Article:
Why are lights on day and night in Citizen's Tower? - KCBD NewsChannel 11 Lubbock

Why are lights on day and night in Citizen's Tower?

Omni Building in August of 2017 (Source: KCBD Photo) Omni Building in August of 2017 (Source: KCBD Photo)
LUBBOCK, TX (KCBD) -

Why are the lights on day and night in the unfinished Citizen's Tower in downtown Lubbock? That's what KCBD viewers asked, so we asked the city.

City of Lubbock Public Information Officer Ben Lawson says that it is a matter of safety and security.

This is a great question and we understand how the lights could be viewed as inefficient.  The lights are on for security, safety and liability protection.  As you know, the building has been vandalized and has been the subject of trespass attempts.  The Lubbock Police Department recommended that the building remain lighted to make it a less attractive target.  Accordingly, the lights remain on in an effort to do everything we can to increase the safety and security of the building and the basements.  We would also note that the electric costs reported below include not only the lights, but also the cost for operating the construction elevator and ongoing minor work in the building.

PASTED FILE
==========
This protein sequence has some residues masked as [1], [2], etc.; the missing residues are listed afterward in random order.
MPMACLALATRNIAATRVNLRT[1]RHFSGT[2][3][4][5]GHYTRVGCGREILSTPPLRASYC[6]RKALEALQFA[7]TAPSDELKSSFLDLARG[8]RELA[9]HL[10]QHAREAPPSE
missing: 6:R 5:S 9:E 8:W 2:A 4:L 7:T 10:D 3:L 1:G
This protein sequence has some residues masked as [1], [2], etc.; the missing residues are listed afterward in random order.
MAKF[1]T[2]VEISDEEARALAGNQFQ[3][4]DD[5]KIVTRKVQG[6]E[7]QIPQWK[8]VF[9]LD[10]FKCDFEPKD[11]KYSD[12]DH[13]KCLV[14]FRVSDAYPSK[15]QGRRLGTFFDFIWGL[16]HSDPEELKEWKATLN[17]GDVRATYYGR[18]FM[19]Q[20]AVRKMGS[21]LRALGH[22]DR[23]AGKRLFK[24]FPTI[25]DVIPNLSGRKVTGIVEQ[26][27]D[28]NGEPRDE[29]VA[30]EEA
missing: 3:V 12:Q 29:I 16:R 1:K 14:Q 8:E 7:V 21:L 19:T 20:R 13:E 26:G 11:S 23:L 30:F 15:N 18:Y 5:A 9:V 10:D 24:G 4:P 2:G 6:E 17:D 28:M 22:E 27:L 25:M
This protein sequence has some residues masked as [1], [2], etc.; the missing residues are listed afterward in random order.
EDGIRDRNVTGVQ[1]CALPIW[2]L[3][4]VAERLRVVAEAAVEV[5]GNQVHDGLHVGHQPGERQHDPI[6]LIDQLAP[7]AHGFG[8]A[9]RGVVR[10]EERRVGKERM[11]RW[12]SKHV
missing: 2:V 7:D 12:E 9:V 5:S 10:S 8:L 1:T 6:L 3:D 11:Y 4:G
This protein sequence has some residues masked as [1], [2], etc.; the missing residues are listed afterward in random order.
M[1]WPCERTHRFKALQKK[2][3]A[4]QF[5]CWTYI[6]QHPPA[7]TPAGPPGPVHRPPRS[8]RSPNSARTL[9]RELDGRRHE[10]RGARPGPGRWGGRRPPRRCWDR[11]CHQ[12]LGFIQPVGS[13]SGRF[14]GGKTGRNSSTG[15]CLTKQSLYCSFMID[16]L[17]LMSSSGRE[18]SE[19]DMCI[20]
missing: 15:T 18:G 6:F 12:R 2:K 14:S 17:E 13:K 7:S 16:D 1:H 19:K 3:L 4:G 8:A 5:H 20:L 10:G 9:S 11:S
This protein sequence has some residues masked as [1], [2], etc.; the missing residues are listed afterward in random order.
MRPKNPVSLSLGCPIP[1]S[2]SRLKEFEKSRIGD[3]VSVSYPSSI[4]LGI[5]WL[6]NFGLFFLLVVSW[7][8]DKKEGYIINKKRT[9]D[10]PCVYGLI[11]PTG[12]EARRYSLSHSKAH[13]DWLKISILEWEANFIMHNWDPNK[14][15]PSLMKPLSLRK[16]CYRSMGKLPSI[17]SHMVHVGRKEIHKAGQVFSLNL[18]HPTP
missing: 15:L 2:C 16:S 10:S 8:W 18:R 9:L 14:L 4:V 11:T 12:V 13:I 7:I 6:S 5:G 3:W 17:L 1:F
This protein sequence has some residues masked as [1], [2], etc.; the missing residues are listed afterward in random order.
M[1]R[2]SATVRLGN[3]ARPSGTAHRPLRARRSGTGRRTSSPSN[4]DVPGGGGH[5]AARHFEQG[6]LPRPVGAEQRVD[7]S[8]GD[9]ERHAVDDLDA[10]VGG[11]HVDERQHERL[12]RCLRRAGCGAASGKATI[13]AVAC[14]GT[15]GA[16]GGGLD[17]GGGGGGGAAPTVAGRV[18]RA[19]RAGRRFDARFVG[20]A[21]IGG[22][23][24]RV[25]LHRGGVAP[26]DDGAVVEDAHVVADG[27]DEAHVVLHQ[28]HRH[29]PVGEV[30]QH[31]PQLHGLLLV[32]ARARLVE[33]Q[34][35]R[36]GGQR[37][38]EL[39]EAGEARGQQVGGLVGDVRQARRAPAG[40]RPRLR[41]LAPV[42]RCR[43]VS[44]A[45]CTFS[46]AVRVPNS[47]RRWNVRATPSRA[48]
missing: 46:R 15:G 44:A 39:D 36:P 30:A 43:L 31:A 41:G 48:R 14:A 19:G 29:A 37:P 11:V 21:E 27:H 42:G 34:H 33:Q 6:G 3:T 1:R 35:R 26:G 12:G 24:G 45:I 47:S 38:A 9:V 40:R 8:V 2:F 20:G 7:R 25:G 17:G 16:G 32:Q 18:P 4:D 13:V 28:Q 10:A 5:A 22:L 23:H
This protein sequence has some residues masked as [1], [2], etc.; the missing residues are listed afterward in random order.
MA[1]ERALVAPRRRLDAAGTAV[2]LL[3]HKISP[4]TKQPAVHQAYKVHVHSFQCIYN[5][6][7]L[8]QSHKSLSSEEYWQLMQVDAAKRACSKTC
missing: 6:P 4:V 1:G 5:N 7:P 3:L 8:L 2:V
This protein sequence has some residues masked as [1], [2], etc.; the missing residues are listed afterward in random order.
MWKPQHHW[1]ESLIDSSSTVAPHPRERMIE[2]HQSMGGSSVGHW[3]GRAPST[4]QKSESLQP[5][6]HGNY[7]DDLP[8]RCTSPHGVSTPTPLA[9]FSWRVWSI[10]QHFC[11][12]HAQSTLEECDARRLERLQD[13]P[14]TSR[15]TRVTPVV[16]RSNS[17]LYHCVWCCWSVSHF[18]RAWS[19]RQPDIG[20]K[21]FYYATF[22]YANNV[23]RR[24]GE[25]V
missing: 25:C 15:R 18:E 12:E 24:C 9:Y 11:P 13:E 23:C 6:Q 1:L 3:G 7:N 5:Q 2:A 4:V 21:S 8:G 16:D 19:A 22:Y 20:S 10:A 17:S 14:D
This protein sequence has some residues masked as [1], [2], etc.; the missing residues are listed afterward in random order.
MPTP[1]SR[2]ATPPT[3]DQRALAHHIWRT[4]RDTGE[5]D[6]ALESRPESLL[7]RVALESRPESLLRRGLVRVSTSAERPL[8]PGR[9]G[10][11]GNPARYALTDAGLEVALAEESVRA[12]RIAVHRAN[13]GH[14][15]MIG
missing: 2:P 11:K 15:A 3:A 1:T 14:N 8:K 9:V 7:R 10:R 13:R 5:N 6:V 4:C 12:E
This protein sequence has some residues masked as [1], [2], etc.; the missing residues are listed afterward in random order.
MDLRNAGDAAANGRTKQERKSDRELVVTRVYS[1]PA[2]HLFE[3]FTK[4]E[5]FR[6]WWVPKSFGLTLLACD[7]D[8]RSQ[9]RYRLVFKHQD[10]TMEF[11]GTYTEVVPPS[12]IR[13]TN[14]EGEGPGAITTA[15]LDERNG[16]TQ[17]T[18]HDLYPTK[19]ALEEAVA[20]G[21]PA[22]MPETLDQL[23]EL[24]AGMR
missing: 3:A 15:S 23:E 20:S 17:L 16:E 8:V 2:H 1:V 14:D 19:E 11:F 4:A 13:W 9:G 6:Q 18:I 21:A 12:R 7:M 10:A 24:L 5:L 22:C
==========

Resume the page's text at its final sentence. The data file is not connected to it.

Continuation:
The building has experienced several instances of vandalism since being purchased by the city.

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Lubbock Police Chief Greg Stevens said he was not aware of any police reports involving trespassing or vandalism at the building since the city installed the lights.

Lawson's response led us to wonder if anyone actually pays an electric bill for the lights burned by the city. We asked Lawson who pays the electric bill for the lights at the old Omni Building/Citizen's Tower?

"The City of Lubbock pays the electric bill at the former Omni Building," Lawson said.

The building has its own electric meter with Lubbock Power & Light, Lubbock's city owned electric utility. KCBD requested and received copies of the electric bill for March, April and May of 2017.

Those bills show an average usage of 13,279 kWh each month with monthly bills ranging from $876 to $930. The rate category is described as "Large Municipal Service" with a Load Factor of 78.53%.

According to Matt Rose the average LP&L residential customer uses approximately 1,332 kWh per month in summer and 731 kWh in the winter. The city of Lubbock does not pay storm water fees or taxes.

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